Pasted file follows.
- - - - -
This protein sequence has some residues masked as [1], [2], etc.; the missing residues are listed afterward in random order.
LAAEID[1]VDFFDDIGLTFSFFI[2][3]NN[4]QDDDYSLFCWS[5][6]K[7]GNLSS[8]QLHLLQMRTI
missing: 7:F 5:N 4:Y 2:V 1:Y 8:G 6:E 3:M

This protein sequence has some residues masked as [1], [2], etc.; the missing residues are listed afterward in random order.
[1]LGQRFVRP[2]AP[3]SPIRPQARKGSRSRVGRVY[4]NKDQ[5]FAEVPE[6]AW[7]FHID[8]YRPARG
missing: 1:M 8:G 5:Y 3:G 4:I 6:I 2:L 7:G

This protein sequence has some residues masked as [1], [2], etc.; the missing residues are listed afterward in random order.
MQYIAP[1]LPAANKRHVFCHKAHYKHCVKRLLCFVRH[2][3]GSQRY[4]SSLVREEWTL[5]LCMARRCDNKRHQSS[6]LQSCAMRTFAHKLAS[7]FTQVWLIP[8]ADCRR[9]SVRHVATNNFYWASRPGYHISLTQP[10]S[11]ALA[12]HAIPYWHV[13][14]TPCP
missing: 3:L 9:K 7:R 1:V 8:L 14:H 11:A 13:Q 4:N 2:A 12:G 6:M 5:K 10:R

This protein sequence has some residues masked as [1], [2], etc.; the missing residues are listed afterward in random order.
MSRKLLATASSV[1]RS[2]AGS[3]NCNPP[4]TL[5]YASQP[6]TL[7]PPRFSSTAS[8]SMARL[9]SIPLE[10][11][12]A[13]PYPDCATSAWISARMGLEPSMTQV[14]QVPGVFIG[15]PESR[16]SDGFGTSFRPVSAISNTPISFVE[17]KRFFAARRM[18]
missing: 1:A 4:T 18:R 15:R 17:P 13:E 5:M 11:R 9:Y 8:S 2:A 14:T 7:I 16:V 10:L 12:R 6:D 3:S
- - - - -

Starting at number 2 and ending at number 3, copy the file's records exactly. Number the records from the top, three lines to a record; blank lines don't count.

This protein sequence has some residues masked as [1], [2], etc.; the missing residues are listed afterward in random order.
[1]LGQRFVRP[2]AP[3]SPIRPQARKGSRSRVGRVY[4]NKDQ[5]FAEVPE[6]AW[7]FHID[8]YRPARG
missing: 1:M 8:G 5:Y 3:G 4:I 6:I 2:L 7:G

This protein sequence has some residues masked as [1], [2], etc.; the missing residues are listed afterward in random order.
MQYIAP[1]LPAANKRHVFCHKAHYKHCVKRLLCFVRH[2][3]GSQRY[4]SSLVREEWTL[5]LCMARRCDNKRHQSS[6]LQSCAMRTFAHKLAS[7]FTQVWLIP[8]ADCRR[9]SVRHVATNNFYWASRPGYHISLTQP[10]S[11]ALA[12]HAIPYWHV[13][14]TPCP
missing: 3:L 9:K 7:R 1:V 8:L 14:H 11:A 13:Q 4:N 2:A 12:G 6:M 5:K 10:R